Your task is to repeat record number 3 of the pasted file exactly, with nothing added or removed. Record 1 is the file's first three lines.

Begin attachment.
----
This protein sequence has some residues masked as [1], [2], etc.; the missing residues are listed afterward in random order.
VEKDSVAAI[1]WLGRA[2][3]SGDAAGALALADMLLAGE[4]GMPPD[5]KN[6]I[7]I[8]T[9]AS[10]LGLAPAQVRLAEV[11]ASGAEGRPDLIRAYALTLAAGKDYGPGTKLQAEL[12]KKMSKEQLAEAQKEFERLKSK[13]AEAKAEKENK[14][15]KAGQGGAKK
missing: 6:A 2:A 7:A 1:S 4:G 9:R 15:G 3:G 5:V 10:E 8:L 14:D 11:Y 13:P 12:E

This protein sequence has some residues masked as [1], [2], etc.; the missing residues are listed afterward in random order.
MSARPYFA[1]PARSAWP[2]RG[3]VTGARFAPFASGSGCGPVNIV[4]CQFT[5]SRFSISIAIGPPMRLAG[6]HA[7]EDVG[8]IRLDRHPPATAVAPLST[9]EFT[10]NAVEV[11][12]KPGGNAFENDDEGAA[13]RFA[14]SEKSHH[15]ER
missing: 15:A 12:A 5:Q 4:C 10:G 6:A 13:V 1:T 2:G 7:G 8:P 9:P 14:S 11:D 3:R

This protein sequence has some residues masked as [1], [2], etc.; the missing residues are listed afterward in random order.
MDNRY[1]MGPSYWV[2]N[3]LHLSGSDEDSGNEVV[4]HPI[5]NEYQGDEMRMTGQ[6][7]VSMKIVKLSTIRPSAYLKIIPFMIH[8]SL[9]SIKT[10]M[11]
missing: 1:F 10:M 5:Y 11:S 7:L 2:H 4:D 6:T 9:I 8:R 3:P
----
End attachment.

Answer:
This protein sequence has some residues masked as [1], [2], etc.; the missing residues are listed afterward in random order.
MDNRY[1]MGPSYWV[2]N[3]LHLSGSDEDSGNEVV[4]HPI[5]NEYQGDEMRMTGQ[6][7]VSMKIVKLSTIRPSAYLKIIPFMIH[8]SL[9]SIKT[10]M[11]
missing: 1:F 10:M 5:Y 11:S 7:L 2:H 4:D 6:T 9:I 8:R 3:P